Paperchase is in the news for the wrong reasons. They ran a free gift-wrap promo with the Daily Mail last weekend. It’s news because it triggered a campaign against them on Twitter. This in turn prompted them to tweet, “We now know we were wrong to do this – we’re truly sorry and we won’t ever do it again. Thanks for telling us what you really think, and we apologise if we have let you down on this one. Read More

Comment | November 2017

This is, reportedly, the happiest man in the world. Matthieu Ricard, a French Buddhist monk. Naturally, meditation is part of his routine. He recommends half an hour a day for everyone. For the rest of us, there’s meditation’s little sister, mindfulness, which is very much in vogue. We are supposed to be in the moment, to attain contentment. The opposite of marketing, you’d think, which is all about consumption and wanting stuff, even if it’s more about collecting experiences than bling these days. Read More

Thought leadership | October 2017

The hurricanes that hit the Caribbean and southern US states in recent weeks created an opportunity, uncomfortable though it is to say so. But businesses that grab the short term revenue opportunities risk long term damage. By contrast, those that put people and their needs ahead of a fast buck can earn approval and support that lasts for years.

A natural disaster presents an obvious business opportunity. Urgency and scarcity remove price sensitivity. Read More

Comment | September 2017

A dull autumn morning in a park in south west London, in 2004. Nine men and four women line up on an improvised start line. A lean South African called Paul Sinton-Hewitt takes a photo, then calls “Go!” and the first Bushy Park Time Trial is underway. He waits while they run out of sight around the park, then clocks the first two finishers, who cross the line side by side in just under nineteen minutes. Read More

Thought leadership | June 2017

Packaging is the always-on media channel of supermarket brands, a powerful signal of a brand’s honest intentions. But that message can be subverted, or can simply go a bit awry. Strong brands caught in errors or misdemeanours need not worry. They will always be forgiven.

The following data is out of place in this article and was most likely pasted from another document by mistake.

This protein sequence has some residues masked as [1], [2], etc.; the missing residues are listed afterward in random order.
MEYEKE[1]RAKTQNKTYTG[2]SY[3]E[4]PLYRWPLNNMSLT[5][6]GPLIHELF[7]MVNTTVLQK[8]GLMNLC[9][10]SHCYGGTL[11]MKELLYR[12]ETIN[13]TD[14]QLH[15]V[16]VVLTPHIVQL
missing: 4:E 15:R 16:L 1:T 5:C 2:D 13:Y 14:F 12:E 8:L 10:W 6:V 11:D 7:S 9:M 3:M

Dorset Cereals is a successful premium-priced brand with a distinctive proposition backed up by great products. Honey Granola is my favourite. They’ve just made a subtle pack design tweak. Read More

Comment | May 2017

How does your business think about pricing, and who sets it?  Every brand has to have a point of view about where it sits in the market, even if, like FMCG brands, the final selling price is outside your control. I recently explored the role of pricing, both tactical and strategic, and the challenge of getting the value equation right, in this article for Market Leader. Ensuring the price is right Market Leader Spring 2017 Read More


What’s going on in the airline business?  It’s not just United man-handling passengers like excess baggage, or refusing people in the wrong clothes. British Airways is also attracting a lot of the wrong sort of attention for the changes it’s made to its short haul food service. While these airlines chase efficiency to reduce fares, Michael O Leary’s Ryanair has seen the customer service light, with a cheesy but seemingly sincere TV ad saying they won’t treat you mean any more. Read More


The latest #fakenews is that Waterstones have opened “unbranded bookshops”. Despite what many trustworthy sources are reporting, Waterstones, the last remaining chain of specialist bookshops on the high street, have done nothing of the sort. The real story is that a national retail chain is creating hyper-local brands, one-off retail outlets seemingly tailored to their location.  If they deliver on what those brands promise, they’ll be doing us all a favour.

Southwold Books in Suffolk, Read More

Comment | March 2017

Is this the most cringe-worthy brand launch event ever? It’s Siemens 120-year-old healthcare division’s rebranding to Siemens Healthineers. Brand and company names get attention because they signal what’s inside. That leads to the fallacious logic that if you change the name, what’s inside will change too. Sometimes it doesn’t work out well. Like when Royal Mail became Consignia. Or when PwC’s consulting division became Monday. That lasted until Tuesday, when they were swallowed up by IBM Global Services. Read More


The economist John Maynard Keynes said, “When the facts change, I change my mind. What do you do, sir?” Brands are the antidote to that. After the emissions-rigging scandal, many people predicted the demise of Volkswagen. I saw it differently. Brands are a shortcut to a view. In psychology terms, a brand is a heuristic – a ready-made shortcut which saves you the brain-ache of having to think about things and weigh up options every time. Read More

Comment | April 2016